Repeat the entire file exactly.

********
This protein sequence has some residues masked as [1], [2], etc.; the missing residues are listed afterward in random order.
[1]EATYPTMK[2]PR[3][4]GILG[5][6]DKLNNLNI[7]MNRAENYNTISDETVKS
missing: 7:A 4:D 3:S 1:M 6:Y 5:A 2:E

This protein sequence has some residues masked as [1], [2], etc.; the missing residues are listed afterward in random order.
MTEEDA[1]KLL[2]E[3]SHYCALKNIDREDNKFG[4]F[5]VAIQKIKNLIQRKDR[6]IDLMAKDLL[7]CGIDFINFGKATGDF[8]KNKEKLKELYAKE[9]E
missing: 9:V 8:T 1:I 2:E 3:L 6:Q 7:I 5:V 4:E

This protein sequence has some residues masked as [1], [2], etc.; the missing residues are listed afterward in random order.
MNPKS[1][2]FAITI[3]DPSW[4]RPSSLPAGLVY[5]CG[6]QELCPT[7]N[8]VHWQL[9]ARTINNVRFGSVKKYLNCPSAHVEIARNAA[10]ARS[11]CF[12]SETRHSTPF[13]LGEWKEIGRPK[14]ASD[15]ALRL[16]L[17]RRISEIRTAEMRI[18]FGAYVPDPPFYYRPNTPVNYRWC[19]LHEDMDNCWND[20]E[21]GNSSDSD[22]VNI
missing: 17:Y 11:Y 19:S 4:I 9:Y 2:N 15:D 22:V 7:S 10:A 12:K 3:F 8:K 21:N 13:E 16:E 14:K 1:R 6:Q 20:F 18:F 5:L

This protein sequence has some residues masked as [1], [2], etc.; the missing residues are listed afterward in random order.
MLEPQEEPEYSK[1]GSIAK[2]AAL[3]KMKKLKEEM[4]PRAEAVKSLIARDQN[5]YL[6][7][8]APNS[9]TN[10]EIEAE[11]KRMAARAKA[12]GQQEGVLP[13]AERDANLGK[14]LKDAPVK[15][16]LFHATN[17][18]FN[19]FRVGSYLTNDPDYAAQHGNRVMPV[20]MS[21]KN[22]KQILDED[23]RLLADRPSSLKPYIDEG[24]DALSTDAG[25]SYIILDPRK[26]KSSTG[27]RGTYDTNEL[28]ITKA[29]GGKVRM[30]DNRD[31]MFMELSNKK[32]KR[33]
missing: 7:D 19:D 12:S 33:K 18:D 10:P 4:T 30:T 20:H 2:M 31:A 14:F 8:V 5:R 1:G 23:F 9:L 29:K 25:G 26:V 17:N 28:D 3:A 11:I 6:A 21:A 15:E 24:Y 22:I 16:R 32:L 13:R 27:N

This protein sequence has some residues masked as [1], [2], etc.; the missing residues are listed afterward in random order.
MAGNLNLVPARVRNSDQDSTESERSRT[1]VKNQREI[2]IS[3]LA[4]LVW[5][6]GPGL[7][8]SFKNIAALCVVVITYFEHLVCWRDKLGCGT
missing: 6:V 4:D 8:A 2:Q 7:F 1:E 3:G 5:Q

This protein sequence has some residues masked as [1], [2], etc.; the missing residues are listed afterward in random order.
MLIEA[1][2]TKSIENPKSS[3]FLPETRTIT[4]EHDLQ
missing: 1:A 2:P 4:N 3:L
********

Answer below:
This protein sequence has some residues masked as [1], [2], etc.; the missing residues are listed afterward in random order.
[1]EATYPTMK[2]PR[3][4]GILG[5][6]DKLNNLNI[7]MNRAENYNTISDETVKS
missing: 7:A 4:D 3:S 1:M 6:Y 5:A 2:E

This protein sequence has some residues masked as [1], [2], etc.; the missing residues are listed afterward in random order.
MTEEDA[1]KLL[2]E[3]SHYCALKNIDREDNKFG[4]F[5]VAIQKIKNLIQRKDR[6]IDLMAKDLL[7]CGIDFINFGKATGDF[8]KNKEKLKELYAKE[9]E
missing: 9:V 8:T 1:I 2:E 3:L 6:Q 7:I 5:V 4:E

This protein sequence has some residues masked as [1], [2], etc.; the missing residues are listed afterward in random order.
MNPKS[1][2]FAITI[3]DPSW[4]RPSSLPAGLVY[5]CG[6]QELCPT[7]N[8]VHWQL[9]ARTINNVRFGSVKKYLNCPSAHVEIARNAA[10]ARS[11]CF[12]SETRHSTPF[13]LGEWKEIGRPK[14]ASD[15]ALRL[16]L[17]RRISEIRTAEMRI[18]FGAYVPDPPFYYRPNTPVNYRWC[19]LHEDMDNCWND[20]E[21]GNSSDSD[22]VNI
missing: 17:Y 11:Y 19:S 4:I 9:Y 2:N 15:D 22:V 7:S 10:A 12:K 3:F 8:K 21:N 13:E 16:E 14:K 1:R 6:Q 20:F 18:F 5:L

This protein sequence has some residues masked as [1], [2], etc.; the missing residues are listed afterward in random order.
MLEPQEEPEYSK[1]GSIAK[2]AAL[3]KMKKLKEEM[4]PRAEAVKSLIARDQN[5]YL[6][7][8]APNS[9]TN[10]EIEAE[11]KRMAARAKA[12]GQQEGVLP[13]AERDANLGK[14]LKDAPVK[15][16]LFHATN[17][18]FN[19]FRVGSYLTNDPDYAAQHGNRVMPV[20]MS[21]KN[22]KQILDED[23]RLLADRPSSLKPYIDEG[24]DALSTDAG[25]SYIILDPRK[26]KSSTG[27]RGTYDTNEL[28]ITKA[29]GGKVRM[30]DNRD[31]MFMELSNKK[32]KR[33]
missing: 7:D 19:D 12:S 33:K 18:D 10:P 4:T 30:T 20:H 2:M 31:A 14:F 8:V 5:R 1:G 23:F 9:L 29:K 25:G 26:V 17:N 28:D 3:A 11:I 6:A 21:A 15:E 24:Y 22:I 16:R 32:L 13:R 27:N

This protein sequence has some residues masked as [1], [2], etc.; the missing residues are listed afterward in random order.
MAGNLNLVPARVRNSDQDSTESERSRT[1]VKNQREI[2]IS[3]LA[4]LVW[5][6]GPGL[7][8]SFKNIAALCVVVITYFEHLVCWRDKLGCGT
missing: 6:V 4:D 8:A 2:Q 7:F 1:E 3:G 5:Q

This protein sequence has some residues masked as [1], [2], etc.; the missing residues are listed afterward in random order.
MLIEA[1][2]TKSIENPKSS[3]FLPETRTIT[4]EHDLQ
missing: 1:A 2:P 4:N 3:L